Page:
Many law firms have created an industry group structure that failed miserably.  Not surprisingly the failure is not in the concept but in its execution.

What lawyers view as legal problems, clients see as business problems that may have a legal solution.  As a result, from a client perspective, it makes more sense to shop for lawyers by industry knowledge than by legal specialty.  Accordingly, perceptive law firms have been quick to create a series of industry groups to make themselves more attractive to clients.  Unfortunately firms tend to view industry groups as marketing platforms rather than as a means of providing needed services.  Specifically, that approach often presents itself in the following seven common mistakes that cause industry group structures to fail:

  1. Too many groups.  The list of industry groups on many large law firms’ websites looks like the SIC directory and includes every conceivable industry.  Firms sabotage their own credibility with clients by pretending to have a breath of expertise that no law firm could possible possess.
  2. Groups that are too broad.  Clients that make silicone chips have nothing in common with companies that make cars, but law firms keep creating “Manufacturing” industry groups.  The key is finding industry definitions that reflect the firm’s actual client base and experience.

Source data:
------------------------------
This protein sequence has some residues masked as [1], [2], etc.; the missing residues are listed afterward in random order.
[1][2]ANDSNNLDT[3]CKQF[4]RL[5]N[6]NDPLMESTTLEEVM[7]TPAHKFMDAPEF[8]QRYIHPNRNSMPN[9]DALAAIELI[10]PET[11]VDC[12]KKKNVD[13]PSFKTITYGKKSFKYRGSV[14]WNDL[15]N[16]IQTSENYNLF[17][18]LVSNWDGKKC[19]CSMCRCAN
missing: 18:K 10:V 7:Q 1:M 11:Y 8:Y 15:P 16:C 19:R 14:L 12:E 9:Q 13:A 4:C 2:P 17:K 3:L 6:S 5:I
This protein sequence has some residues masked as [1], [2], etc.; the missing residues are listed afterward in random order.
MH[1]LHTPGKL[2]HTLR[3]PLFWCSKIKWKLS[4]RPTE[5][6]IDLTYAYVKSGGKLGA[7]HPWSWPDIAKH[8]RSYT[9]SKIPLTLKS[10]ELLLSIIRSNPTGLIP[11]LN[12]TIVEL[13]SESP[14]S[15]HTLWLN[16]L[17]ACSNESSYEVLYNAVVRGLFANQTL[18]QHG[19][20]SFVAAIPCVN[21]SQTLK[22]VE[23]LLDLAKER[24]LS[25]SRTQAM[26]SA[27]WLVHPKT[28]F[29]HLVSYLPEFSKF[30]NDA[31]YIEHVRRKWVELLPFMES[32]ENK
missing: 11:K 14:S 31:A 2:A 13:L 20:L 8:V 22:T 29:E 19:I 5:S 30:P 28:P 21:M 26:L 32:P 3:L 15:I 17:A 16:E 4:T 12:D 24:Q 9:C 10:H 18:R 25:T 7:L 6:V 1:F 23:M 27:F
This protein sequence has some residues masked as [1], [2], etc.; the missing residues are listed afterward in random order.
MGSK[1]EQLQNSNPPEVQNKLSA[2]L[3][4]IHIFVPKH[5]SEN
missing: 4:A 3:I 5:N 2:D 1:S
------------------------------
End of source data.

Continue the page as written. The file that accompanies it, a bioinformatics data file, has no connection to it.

3. Lack of actual business knowledge.  Experience in doing transactions for or handling litigation involving specific industries is valuable.  But clients are looking for more.  They want lawyers that have at least a basic knowledge of the economics and competitive structure of their businesses.
  4. Not being active in trade associations.  Especially for mid-sized and smaller companies, trade associations represent an important lifeline.  Active participation in trade associations provides law firms with the dual advantages of being able to build their expertise while hanging out where the potential clients are.
  5. Not demonstrating expertise.  Any firm can put a paragraph about an industry on its website and pretend to be an expert.  Writing articles or speaking at trade events on industry topics builds credibility and name recognition within an industry.
  6. Lack of practice breath within an industry.  Clients that come to a law firm because of its industry knowledge expect their industry experience to extend over a range of necessary legal specialties.  Sucessful industry groups are narrow in their industry focus but broad in their practice capabilities.
  7. Slow reaction to industry news.  Clients coming to an industry group expect their law firm to be an industry insider.  The best way to do that is to be the first to advise clients on breaking industry news.  A simple client email within 24 hours of an important regulatory change affecting an industry screams industry knowledge much more than a well-crafted formal newsletter a month later.